I'm 44 now. Ten years older and yet feeling immeasurably younger. Cancer, trauma, taught me to be open. To be fearless. To take the time to drink in everything that life has to offer. All the joys and sorrows. Life is full of possibility. I learned these lessons in one of the hardest ways possible. That we are all living on borrowed time. Life is not finite. It is short and filled with sorrow and hardship, but it is also long enough to cram in everything you need to do. Not everything you want to do. Everything you need.
I still don't have a 'career' to speak of. I don't own my own house. And I will never have my own children. But I spend my days on beaches, looking at skies. And I write. And I draw. And I am loved.
And I am alive.
The Echo Collector
As the sun went down on the night of the seventeenth of February, my friend took a boat, a fishing trawler, and set out to cross the ocean from Ireland to Cornwall.
He did not know how to sail and he was alone.
He told me that he was no longer in control of his own destiny, that something else guided him that night and that he no longer cared if he lived or died.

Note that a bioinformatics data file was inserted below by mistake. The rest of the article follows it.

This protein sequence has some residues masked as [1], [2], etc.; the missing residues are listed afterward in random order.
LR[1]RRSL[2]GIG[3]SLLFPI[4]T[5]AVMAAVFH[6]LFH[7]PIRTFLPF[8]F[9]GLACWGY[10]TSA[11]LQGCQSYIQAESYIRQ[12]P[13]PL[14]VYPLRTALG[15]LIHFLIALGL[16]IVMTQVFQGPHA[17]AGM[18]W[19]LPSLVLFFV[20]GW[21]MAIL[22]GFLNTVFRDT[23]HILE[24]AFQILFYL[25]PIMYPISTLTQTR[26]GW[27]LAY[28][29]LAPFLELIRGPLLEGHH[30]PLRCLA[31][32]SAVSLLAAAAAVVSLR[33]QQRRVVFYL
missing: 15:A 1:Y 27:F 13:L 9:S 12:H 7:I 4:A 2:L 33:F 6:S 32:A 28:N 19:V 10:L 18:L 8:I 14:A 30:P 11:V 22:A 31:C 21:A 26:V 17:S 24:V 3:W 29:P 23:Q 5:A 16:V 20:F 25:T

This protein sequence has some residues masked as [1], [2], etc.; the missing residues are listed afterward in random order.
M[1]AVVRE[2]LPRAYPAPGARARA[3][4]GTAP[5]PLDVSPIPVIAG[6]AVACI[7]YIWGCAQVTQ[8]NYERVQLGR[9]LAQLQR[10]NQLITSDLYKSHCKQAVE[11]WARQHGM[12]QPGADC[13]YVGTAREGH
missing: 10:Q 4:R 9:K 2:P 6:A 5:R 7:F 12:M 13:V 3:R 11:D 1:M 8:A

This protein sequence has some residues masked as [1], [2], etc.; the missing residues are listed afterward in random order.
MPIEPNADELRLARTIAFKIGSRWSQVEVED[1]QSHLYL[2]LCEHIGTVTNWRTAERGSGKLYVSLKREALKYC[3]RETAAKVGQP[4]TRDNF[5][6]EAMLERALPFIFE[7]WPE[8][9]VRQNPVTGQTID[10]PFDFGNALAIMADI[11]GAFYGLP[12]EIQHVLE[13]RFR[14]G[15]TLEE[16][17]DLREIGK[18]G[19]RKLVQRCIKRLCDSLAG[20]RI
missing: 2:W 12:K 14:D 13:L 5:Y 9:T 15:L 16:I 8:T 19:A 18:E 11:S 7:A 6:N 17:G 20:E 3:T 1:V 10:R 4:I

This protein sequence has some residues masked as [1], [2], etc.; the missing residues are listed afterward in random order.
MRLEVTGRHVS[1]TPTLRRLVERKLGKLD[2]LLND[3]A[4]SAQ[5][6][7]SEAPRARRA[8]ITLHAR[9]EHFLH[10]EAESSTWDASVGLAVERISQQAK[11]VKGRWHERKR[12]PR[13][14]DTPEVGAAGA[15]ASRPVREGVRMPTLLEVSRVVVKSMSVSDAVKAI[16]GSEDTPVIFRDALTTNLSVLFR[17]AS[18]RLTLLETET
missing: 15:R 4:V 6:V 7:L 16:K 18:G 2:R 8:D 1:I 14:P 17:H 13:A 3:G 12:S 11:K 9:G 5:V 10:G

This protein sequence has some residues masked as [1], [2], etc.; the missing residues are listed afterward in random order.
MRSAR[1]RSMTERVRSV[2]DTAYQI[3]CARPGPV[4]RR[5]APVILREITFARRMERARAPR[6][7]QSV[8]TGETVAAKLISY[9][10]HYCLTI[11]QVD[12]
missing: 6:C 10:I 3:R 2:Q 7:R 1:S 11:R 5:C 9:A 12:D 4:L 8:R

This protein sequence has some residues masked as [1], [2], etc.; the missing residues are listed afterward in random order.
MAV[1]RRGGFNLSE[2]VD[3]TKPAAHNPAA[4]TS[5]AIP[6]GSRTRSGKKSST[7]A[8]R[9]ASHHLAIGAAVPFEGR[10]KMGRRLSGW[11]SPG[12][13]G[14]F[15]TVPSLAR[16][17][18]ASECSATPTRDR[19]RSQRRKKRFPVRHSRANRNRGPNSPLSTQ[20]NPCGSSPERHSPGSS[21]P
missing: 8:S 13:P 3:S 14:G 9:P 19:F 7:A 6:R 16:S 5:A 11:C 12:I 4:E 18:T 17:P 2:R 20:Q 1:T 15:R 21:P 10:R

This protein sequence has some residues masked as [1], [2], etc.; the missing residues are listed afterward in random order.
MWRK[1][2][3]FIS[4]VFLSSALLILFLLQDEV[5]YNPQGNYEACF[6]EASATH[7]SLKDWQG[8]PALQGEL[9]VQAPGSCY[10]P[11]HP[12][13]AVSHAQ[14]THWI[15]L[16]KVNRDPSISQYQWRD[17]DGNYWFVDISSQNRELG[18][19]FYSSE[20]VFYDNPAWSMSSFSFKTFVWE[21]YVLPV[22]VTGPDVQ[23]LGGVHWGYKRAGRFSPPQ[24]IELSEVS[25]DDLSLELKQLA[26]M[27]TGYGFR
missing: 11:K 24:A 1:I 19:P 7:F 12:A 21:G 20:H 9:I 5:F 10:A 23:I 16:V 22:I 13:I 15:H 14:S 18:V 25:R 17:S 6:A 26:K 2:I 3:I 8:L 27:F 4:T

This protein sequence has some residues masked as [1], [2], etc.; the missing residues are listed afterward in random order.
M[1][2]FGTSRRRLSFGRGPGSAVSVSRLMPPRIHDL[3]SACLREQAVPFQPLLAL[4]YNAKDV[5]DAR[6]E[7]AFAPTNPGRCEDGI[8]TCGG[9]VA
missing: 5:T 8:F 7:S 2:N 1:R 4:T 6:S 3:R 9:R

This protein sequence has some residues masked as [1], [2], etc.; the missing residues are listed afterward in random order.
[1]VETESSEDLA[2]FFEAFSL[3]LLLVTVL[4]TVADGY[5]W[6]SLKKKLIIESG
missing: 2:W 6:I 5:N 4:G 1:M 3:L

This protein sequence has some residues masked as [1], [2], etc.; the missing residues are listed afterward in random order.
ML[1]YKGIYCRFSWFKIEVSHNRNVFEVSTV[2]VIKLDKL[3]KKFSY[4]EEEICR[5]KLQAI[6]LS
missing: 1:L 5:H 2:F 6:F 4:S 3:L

While he was at sea, he claimed to have been visited by a woman whose presence, though it soothed him, gave him no rest.
Nobody but he ever knew for sure what happened that night on the ocean, but afterwards, when I visited the boat, I listened while he told me his tale.
Years later, I created these images.
They are my memory of his memory.
An echo of an echo.
Not to be trusted.
But now that they are finished I finally understand that the woman in the story is me.
But I did not steer the ship that day.
This will be the final entry on my blog/journal before I hand in all my research to my tutors tomorrow so although I will be continuing to document my work leading up to the exhibition, this is my final 'official' entry. With this in mind, I am now reflecting on my recent work and my reasons for creating an installation as my final piece of work, and where I see myself taking my work forward post graduation.
When I began this final project I knew for certain that I wanted to create a finished book, which is now almost completed. I also knew that I wanted to create something a little different and a little more immersive for an audience, although I wasn't sure for a long time what form this was going to take.